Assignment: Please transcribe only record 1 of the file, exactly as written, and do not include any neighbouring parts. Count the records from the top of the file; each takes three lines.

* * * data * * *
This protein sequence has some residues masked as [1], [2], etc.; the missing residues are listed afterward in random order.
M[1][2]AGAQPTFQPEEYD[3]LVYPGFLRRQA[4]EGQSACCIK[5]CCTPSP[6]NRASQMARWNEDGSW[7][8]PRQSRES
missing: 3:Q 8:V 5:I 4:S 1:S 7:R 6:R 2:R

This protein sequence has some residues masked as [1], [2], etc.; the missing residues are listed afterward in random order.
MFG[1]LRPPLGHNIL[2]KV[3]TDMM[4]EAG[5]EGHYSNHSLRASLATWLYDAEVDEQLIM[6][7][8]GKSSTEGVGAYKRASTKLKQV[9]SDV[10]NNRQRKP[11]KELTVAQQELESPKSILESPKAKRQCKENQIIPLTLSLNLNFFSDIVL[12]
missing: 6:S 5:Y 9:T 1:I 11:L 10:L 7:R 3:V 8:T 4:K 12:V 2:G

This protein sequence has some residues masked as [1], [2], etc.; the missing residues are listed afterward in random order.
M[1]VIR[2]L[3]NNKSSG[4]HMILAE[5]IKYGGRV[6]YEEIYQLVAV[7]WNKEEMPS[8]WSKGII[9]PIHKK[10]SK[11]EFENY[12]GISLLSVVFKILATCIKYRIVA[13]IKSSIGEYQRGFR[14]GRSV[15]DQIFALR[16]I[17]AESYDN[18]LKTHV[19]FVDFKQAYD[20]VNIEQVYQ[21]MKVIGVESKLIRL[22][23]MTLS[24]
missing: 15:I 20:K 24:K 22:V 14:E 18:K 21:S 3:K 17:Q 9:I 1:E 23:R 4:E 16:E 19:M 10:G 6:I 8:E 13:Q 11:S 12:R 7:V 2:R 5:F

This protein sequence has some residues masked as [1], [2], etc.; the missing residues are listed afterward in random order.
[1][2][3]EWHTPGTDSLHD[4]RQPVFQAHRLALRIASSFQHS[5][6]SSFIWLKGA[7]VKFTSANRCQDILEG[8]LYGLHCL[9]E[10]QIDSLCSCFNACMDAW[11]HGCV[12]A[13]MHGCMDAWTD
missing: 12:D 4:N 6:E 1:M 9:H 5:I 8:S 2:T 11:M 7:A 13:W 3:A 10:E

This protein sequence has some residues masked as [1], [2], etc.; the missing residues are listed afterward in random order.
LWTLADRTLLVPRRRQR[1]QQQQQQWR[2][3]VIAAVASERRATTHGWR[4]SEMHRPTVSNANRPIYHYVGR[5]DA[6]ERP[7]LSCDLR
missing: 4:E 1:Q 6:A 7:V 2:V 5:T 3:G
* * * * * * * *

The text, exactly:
This protein sequence has some residues masked as [1], [2], etc.; the missing residues are listed afterward in random order.
M[1][2]AGAQPTFQPEEYD[3]LVYPGFLRRQA[4]EGQSACCIK[5]CCTPSP[6]NRASQMARWNEDGSW[7][8]PRQSRES
missing: 3:Q 8:V 5:I 4:S 1:S 7:R 6:R 2:R